Monday, June 23, 2014

Drink Pink: Cornerstone Cellars Stepping Stone Corallina Rosé 2013

Cornertone Cellars’ managing partner, Craig Camp, has some strong feelings about wine being being pink.  He writes, “Just because you’re pink does not mean you’re a rosé.”  He cites White Zinfandel as a case in point.  A great place to start your wine journey, he muses, but the sweet, sappy flavor of many White Zins leaves him colder than a half bottle of Sutter Home in the back of the fridge.  “Unfortunately, because it’s pink (or kind of pink anyway) too many people think that all pink wine is sweet plonk.  Also, it’s a problem, as you can actually make a lovely real rosé from zinfandel.”

Camp goes on to talk about the saignée method of making rosé wine.  This is how many rosés are made, by bleeding off the juice from the grapes, leaving a more concentrated red wine behind.  This type of rosé is a winemaking byproduct, useful in cool regions mostly.  Camp says, “The downside of producing a pink wine in this manner is that you are harvesting your grapes at ideal ripeness levels for red wine, but not for pink wine. When done in a warm climate you get the candied flavors, higher alcohols and odd neon colors that you see in so many pink wines.”

So what's so great about great rosé?  They know a little bit about the pink stuff in the south of France, and Camp tips his hand about the inspiration for Stepping Stone's Corallina rosé.  "Real rosé wines," he writes, are "made in the classic tradition of Bandol and Tavel.  Vineyards are selected to be for rosé from the start and farmed to create ideal fruit for this type of wine.  The grapes are picked when the flavors are fully ripe, but you don’t have to wait for the skin tannins to ripen like you would when making red wine. This means you can pick at higher acids and lower sugars that will give you a balanced, elegant and complex rosé.  The best of these real rosé wines then spend a short time on the lees in mature oak barrels to broaden flavors and develop a rich, creamy texture.  Such a wine is our Cornerstone Corallina Napa Valley Syrah Rosé.”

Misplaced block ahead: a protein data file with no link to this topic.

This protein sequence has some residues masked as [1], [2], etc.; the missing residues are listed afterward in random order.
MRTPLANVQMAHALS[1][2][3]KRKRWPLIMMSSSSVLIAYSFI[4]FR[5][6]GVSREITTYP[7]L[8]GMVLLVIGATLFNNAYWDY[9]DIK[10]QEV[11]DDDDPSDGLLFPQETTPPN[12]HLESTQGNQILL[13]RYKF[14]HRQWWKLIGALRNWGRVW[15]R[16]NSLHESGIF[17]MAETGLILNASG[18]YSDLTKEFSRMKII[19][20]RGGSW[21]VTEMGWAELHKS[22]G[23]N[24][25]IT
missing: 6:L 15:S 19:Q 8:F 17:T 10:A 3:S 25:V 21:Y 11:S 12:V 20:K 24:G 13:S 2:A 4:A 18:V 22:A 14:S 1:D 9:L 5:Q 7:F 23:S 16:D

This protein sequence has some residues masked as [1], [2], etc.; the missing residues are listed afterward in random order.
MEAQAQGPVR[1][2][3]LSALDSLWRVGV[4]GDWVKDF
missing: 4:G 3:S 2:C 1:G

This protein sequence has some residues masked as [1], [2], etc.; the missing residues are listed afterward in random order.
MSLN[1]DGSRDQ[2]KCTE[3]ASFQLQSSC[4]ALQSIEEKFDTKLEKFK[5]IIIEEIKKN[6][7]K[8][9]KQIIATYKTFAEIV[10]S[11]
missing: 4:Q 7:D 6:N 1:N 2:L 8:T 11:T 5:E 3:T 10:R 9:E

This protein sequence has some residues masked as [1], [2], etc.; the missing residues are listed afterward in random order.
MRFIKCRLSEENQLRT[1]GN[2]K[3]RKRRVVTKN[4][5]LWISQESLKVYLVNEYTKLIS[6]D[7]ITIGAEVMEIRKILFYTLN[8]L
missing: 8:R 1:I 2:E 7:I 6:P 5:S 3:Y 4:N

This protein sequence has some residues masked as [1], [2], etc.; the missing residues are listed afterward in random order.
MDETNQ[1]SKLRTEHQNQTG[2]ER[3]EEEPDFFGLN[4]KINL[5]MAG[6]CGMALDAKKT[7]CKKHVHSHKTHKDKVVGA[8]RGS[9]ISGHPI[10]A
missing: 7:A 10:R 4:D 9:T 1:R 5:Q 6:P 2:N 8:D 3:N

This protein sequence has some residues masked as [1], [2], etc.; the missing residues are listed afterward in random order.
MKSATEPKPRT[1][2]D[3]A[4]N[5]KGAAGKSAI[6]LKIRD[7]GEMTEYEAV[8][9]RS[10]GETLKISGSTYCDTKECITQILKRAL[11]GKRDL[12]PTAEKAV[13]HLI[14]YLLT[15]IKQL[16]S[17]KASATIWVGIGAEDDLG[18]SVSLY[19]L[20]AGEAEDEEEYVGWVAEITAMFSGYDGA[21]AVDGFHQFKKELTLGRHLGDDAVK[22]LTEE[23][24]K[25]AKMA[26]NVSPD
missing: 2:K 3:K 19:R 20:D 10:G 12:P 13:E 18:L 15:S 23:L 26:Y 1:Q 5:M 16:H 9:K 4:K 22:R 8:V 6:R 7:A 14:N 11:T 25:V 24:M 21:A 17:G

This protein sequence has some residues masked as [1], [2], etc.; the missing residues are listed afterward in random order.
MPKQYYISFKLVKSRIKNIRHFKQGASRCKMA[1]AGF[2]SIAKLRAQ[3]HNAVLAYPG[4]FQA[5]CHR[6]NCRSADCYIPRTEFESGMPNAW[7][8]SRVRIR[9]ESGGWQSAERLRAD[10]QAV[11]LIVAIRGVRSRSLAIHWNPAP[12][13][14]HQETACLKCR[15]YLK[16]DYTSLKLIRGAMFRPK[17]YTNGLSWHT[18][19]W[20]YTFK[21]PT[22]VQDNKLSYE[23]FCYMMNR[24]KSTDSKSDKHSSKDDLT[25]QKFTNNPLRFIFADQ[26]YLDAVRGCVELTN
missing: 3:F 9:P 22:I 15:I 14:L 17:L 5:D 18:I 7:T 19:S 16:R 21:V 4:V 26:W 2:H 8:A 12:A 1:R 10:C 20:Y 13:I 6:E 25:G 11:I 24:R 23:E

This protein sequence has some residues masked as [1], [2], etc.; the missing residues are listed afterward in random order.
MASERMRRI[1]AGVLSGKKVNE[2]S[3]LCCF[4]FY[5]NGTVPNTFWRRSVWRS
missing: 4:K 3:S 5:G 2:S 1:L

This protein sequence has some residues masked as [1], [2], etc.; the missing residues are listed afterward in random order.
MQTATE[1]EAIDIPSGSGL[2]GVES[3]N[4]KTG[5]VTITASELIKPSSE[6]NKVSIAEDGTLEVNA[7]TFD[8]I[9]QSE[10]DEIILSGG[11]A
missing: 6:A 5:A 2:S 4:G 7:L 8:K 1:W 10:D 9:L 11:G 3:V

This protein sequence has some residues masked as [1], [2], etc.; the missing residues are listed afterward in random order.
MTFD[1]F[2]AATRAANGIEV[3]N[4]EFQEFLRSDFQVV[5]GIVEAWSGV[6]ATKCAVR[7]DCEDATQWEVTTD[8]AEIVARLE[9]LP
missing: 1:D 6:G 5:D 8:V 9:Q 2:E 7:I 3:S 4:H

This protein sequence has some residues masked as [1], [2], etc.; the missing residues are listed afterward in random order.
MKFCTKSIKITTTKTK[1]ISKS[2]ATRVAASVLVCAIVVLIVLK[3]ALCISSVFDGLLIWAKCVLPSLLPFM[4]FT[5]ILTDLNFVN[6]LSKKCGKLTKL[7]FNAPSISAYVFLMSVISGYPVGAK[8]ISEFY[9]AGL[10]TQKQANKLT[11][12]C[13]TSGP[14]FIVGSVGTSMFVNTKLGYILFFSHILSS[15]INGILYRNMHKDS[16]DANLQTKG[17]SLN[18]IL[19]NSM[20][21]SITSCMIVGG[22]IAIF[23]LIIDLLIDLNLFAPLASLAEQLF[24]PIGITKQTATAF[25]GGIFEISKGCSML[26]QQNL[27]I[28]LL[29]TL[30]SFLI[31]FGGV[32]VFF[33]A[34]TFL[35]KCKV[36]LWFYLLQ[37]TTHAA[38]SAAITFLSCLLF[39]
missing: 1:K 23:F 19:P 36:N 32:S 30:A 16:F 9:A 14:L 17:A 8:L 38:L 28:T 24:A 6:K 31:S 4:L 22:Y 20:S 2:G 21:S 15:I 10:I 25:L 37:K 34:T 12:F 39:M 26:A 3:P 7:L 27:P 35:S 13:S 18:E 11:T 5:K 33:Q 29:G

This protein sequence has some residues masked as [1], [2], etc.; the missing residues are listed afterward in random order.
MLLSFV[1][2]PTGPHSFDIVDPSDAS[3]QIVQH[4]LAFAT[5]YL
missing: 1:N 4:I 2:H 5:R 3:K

Cornerstone winemaker Jeff Keene got some great grapes to work with - 100% Syrah from the Crane Ranch Vineyard on the west side of Napa Valley's Oak Knoll District.  The wine was fermented in stainless steel and saw five months aging on the lees (in contact with the spent yeast cells) in neutral French oak.  Only 417 cases were produced and alcohol is a restrained 13.1% abv.  The beautiful label art is called “Wine Dance,” by the talented Janet Ekholm.

Corallina is tinted that color between coral and orange that is sometimes called salmon.  Bushel baskets of strawberries and cherries are on the expressive nose, as fresh as spring.  There is a green streak running through the fruit aromas like a big, crisp stem.  That's thanks to the whole cluster pressing of the grapes, stems and all.  A hint of spice rounds out an exemplary sniffing experience.

The wine feels great in the mouth, full and rich, with perfect acidity.  To say Corallina is flavorful is to cheat the wine of the praise due it.  This is one Syrah rosé in which the Syrah really shows up.  Strawberry and raspberry are in the forefront, but there is a beautiful hint of what I can only call a floral taste.  I've never tasted flowers, but this is what I imagine they would taste like.  Citrus and savory notes round out a palate whose complexity will make some red wines green with envy.  Pair it with something pretty - like a nice piece of salmon.

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